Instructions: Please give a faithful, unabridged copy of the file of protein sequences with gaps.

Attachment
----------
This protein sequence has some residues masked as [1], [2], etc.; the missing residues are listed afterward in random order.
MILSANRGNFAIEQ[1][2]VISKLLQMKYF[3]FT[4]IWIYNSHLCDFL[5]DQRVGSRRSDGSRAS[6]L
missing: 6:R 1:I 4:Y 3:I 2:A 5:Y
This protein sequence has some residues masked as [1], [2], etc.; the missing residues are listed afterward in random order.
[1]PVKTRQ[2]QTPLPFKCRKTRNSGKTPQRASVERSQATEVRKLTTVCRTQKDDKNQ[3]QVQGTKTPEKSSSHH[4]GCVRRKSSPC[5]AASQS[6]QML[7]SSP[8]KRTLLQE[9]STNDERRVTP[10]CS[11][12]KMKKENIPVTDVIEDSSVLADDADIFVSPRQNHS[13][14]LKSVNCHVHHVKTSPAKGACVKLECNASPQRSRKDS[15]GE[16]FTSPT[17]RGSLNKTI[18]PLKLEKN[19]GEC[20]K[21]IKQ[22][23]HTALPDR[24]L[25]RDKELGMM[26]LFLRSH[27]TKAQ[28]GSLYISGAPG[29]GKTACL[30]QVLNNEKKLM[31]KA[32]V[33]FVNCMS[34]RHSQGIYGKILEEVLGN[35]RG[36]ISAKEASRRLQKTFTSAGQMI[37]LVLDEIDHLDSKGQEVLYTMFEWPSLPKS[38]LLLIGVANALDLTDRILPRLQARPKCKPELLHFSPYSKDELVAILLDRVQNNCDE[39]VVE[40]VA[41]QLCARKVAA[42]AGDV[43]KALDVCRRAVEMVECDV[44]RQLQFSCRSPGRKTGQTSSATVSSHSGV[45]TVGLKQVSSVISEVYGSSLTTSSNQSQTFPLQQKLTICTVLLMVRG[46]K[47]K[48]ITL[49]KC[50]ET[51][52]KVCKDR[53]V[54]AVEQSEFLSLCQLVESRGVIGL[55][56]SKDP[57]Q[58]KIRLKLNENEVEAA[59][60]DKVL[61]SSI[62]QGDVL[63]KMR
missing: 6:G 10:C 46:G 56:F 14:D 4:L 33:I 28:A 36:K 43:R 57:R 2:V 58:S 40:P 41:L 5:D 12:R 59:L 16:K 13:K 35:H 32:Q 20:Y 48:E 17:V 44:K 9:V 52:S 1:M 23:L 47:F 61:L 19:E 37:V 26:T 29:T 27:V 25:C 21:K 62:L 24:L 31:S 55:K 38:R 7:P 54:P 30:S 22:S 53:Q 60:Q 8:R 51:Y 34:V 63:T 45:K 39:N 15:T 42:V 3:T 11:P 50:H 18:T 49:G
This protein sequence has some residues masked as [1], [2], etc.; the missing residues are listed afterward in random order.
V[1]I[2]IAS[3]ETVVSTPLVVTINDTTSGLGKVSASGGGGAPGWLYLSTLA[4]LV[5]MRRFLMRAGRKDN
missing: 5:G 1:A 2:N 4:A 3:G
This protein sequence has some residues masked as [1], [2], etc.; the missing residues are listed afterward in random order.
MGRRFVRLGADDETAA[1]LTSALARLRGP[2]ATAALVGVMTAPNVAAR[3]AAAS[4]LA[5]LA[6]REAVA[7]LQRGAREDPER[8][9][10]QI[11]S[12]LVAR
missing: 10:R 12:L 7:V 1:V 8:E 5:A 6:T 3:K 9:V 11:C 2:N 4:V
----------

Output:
This protein sequence has some residues masked as [1], [2], etc.; the missing residues are listed afterward in random order.
MILSANRGNFAIEQ[1][2]VISKLLQMKYF[3]FT[4]IWIYNSHLCDFL[5]DQRVGSRRSDGSRAS[6]L
missing: 6:R 1:I 4:Y 3:I 2:A 5:Y
This protein sequence has some residues masked as [1], [2], etc.; the missing residues are listed afterward in random order.
[1]PVKTRQ[2]QTPLPFKCRKTRNSGKTPQRASVERSQATEVRKLTTVCRTQKDDKNQ[3]QVQGTKTPEKSSSHH[4]GCVRRKSSPC[5]AASQS[6]QML[7]SSP[8]KRTLLQE[9]STNDERRVTP[10]CS[11][12]KMKKENIPVTDVIEDSSVLADDADIFVSPRQNHS[13][14]LKSVNCHVHHVKTSPAKGACVKLECNASPQRSRKDS[15]GE[16]FTSPT[17]RGSLNKTI[18]PLKLEKN[19]GEC[20]K[21]IKQ[22][23]HTALPDR[24]L[25]RDKELGMM[26]LFLRSH[27]TKAQ[28]GSLYISGAPG[29]GKTACL[30]QVLNNEKKLM[31]KA[32]V[33]FVNCMS[34]RHSQGIYGKILEEVLGN[35]RG[36]ISAKEASRRLQKTFTSAGQMI[37]LVLDEIDHLDSKGQEVLYTMFEWPSLPKS[38]LLLIGVANALDLTDRILPRLQARPKCKPELLHFSPYSKDELVAILLDRVQNNCDE[39]VVE[40]VA[41]QLCARKVAA[42]AGDV[43]KALDVCRRAVEMVECDV[44]RQLQFSCRSPGRKTGQTSSATVSSHSGV[45]TVGLKQVSSVISEVYGSSLTTSSNQSQTFPLQQKLTICTVLLMVRG[46]K[47]K[48]ITL[49]KC[50]ET[51][52]KVCKDR[53]V[54]AVEQSEFLSLCQLVESRGVIGL[55][56]SKDP[57]Q[58]KIRLKLNENEVEAA[59][60]DKVL[61]SSI[62]QGDVL[63]KMR
missing: 6:G 10:C 46:G 56:F 14:D 4:L 33:I 28:A 36:K 43:R 57:R 2:V 58:S 40:P 41:L 5:D 12:R 59:L 16:K 13:K 35:H 32:Q 20:Y 48:E 17:V 44:K 9:V 52:S 1:M 23:L 47:F 61:L 19:E 37:V 26:T 29:T 27:V 25:C 21:K 62:L 24:L 31:S 55:K 38:R 7:P 54:P 30:S 22:S 53:Q 60:Q 8:R 51:Y 34:V 63:T 45:K 39:N 15:T 42:V 3:T 11:P 50:H 18:T 49:G
This protein sequence has some residues masked as [1], [2], etc.; the missing residues are listed afterward in random order.
V[1]I[2]IAS[3]ETVVSTPLVVTINDTTSGLGKVSASGGGGAPGWLYLSTLA[4]LV[5]MRRFLMRAGRKDN
missing: 5:G 1:A 2:N 4:A 3:G
This protein sequence has some residues masked as [1], [2], etc.; the missing residues are listed afterward in random order.
MGRRFVRLGADDETAA[1]LTSALARLRGP[2]ATAALVGVMTAPNVAAR[3]AAAS[4]LA[5]LA[6]REAVA[7]LQRGAREDPER[8][9][10]QI[11]S[12]LVAR
missing: 10:R 12:L 7:V 1:V 8:E 5:A 6:T 3:K 9:V 11:C 2:N 4:V